Death[edit]

According to Vakhushti, He was killed in battle against the Turkmen nomads, apparently of the Kara Koyunlu clan. Today, some historians consider this information of Vakhushti doubtful and claim that George VII died of natural causes.[14]

George VII may have died childless, as his brother Constantine I became the next king.

See also[edit]

References[edit]

  1. ^ Kʻartʻuli diplomatiis istoriis narkvevebi (in Georgian). Tʻbilisis universitetis gamomcʻemloba. 1998. pp. 530–543. ISBN 978-5-511-00896-7.
  2. ^ Ivane Javakhishvili, The History of the Georgian Nation, vol. 3, Tbilisi, 1982, p.180
  3. ^ Baumer 2023, p. 75.
  4. ^ a b Brosset 1856, p. 248.
  5. ^ Hodong Kim, "The Early History of the Moghul Nomads: The Legacy of the Chaghatai Khanate." The Mongol Empire and Its Legacy. Ed. Reuven Amitai-Preiss i David Morgan. Leiden: Brill, 1998.
  6. ^ Anchabadze 2014, p. 48.
  7. ^ Mirza Muhammad Haidar. The Tarikh-i-Rashidi (A History of the Moghuls of Central Asia). Traduit per Edward Denison Ross, editat per N. Elias. Londres, 1895.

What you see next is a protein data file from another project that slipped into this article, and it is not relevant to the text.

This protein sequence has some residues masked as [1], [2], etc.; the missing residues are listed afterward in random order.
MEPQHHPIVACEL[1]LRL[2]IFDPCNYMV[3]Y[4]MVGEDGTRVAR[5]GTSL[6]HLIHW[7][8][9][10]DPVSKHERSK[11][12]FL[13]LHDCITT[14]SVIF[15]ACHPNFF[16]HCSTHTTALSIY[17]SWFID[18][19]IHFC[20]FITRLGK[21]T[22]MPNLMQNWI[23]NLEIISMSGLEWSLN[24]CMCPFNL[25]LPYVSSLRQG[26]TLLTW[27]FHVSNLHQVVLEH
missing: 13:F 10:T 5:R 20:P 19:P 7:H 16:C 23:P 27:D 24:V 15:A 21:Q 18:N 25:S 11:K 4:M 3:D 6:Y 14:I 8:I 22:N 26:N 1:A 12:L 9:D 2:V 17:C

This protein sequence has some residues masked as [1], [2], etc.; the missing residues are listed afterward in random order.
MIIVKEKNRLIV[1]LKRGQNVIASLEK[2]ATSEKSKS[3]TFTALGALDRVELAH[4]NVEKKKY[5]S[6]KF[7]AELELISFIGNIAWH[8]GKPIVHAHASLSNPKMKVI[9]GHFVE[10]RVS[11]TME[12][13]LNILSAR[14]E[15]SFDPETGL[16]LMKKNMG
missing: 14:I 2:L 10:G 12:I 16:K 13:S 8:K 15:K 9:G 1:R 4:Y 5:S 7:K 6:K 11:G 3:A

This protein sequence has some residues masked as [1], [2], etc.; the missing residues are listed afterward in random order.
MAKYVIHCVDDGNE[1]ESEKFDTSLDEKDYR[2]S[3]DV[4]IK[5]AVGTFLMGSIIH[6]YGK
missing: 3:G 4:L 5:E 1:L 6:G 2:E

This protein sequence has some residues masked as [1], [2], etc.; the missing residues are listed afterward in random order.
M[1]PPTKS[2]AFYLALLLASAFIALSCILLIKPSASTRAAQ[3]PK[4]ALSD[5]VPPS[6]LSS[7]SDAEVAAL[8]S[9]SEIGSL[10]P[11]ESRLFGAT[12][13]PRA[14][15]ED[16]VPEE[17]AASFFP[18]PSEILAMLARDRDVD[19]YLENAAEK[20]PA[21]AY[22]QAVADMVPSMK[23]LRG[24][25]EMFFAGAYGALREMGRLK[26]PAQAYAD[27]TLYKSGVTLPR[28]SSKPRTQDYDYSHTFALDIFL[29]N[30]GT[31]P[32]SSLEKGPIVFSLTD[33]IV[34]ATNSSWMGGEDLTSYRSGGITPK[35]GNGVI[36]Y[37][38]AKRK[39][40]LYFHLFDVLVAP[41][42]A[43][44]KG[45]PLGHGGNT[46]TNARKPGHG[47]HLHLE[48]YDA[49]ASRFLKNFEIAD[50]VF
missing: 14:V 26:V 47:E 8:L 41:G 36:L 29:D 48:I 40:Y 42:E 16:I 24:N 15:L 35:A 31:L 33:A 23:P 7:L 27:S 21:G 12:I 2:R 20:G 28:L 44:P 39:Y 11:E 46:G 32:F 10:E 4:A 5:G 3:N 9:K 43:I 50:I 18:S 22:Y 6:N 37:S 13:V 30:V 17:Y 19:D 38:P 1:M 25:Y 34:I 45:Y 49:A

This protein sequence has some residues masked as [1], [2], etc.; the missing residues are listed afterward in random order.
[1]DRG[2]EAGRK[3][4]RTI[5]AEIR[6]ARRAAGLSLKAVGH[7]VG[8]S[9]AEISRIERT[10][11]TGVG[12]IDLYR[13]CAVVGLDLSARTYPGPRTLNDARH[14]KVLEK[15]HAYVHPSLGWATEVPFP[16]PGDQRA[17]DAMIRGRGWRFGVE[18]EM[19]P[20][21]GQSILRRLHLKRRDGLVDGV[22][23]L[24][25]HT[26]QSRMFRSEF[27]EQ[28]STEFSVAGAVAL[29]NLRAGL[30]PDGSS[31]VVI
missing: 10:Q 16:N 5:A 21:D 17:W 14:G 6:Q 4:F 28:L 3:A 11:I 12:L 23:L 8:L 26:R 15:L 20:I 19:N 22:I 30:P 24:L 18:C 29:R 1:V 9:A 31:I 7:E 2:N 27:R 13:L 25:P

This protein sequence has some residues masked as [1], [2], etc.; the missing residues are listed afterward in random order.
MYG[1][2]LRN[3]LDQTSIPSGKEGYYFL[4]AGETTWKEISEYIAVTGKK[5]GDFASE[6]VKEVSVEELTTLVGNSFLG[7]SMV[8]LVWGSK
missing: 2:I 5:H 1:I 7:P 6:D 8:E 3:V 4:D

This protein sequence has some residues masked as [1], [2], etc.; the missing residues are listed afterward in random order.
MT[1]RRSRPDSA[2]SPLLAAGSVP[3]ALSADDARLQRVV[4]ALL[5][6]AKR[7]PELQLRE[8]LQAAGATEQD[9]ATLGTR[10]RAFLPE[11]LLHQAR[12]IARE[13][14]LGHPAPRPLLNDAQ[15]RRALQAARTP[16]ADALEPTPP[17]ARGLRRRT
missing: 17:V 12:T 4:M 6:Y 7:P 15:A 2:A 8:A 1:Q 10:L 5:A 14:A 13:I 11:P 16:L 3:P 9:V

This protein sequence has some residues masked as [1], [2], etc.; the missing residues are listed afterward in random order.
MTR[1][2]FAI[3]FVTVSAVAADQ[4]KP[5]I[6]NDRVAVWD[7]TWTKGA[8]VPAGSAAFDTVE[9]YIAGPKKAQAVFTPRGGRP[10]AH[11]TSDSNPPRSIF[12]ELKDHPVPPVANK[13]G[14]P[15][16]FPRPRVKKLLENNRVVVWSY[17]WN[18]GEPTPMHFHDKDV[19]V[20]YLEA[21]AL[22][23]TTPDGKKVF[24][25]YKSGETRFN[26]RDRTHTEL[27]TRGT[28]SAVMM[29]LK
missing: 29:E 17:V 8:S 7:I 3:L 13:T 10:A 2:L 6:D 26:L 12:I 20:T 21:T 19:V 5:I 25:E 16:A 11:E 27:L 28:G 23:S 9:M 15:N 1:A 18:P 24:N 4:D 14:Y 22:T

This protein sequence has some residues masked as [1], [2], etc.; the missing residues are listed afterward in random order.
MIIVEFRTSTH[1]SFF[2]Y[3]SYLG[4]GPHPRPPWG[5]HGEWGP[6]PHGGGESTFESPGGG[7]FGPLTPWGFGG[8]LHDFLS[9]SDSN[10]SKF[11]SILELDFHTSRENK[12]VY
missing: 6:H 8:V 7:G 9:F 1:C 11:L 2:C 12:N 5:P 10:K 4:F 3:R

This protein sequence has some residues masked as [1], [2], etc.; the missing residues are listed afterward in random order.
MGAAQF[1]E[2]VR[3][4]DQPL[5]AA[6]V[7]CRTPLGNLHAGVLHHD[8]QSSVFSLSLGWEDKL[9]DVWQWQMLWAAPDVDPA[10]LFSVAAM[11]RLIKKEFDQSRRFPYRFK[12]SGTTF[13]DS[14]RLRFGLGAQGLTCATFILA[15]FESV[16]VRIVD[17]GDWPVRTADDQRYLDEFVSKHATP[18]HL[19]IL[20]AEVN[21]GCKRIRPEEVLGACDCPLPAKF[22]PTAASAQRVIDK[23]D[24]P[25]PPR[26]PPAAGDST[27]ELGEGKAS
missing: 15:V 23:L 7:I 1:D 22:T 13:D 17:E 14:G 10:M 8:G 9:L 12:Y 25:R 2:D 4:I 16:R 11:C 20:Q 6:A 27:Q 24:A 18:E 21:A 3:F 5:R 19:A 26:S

8. ^ a b Minorsky, Vladimir, "Tiflis", in: M. Th. Houtsma, E. van Donzel (1993), E. J. Brill's First Encyclopaedia of Islam, 1913–1936, p. 757. Brill, ISBN 90-04-08265-4.
  9. ^ Beatrice Forbes Manz, The Rise and Rule of Tamerlane. Cambridge University Press: Cambridge, 1989. ISBN 0-521-63384-2
  10. ^ Sicker, Martin (2000), The Islamic World in Ascendancy: From the Arab Conquests to Siege of Vienna, p. 155. Praeger, ISBN 0-275-96892-8.
  11. ^ The Empire of the Steppes: A History of Central Asi
  12. ^ Rayfield 2012, p. 152.
  13. ^ Brosset 1856, p. 249.
  14. ^ Tavadze, L. (2008) About the reasons of Georgian King George VII death, Studies in the Middle Ages History of Georgia, Vol. IX. p. 41–45 ISBN 978-9941-12-174-6

Sources[edit]

Further reading[edit]

  • ჯავახიშვილი ივ., ქართველი ერის ისტორია, წგ. 3, თბ., 1982 (თხზ. თორმეტ ტომად, ტ. 3).
  • კაციტაძე დ., საქართველო XIV–XV საუკუნეთა მიჯნაზე, თბ., 1975;
  • ტაბატაძე კ., ქართველი ხალხის ბრძოლა უცხოელ დამპყრობთა წინააღმდეგ XIV–XV საუკუნეების მიჯნაზე, თბ., 1974;
  • ოდიშელი ჯ., აღმოსავლეთ საქართველოს პოლიტიკური ისტორიისათვის (XIV–XVII სს.), კრ.: XIV–XVIII სს. რამდენიმე ქართული ისტორიული დოკუმენტი, თბ., 1964;
  • გვრიტიშვილი დ., ნარკვევები საქართველოს ისტორიიდან (XIII–XIVსს.), თბ., 1962;
  • გაბაშვილი ვ., თათართა შემოსევები საქართველოში (ბაგრატ V და გიორგი VI), თბ., 1943;
Preceded by King of Georgia
1393–1407
Succeeded by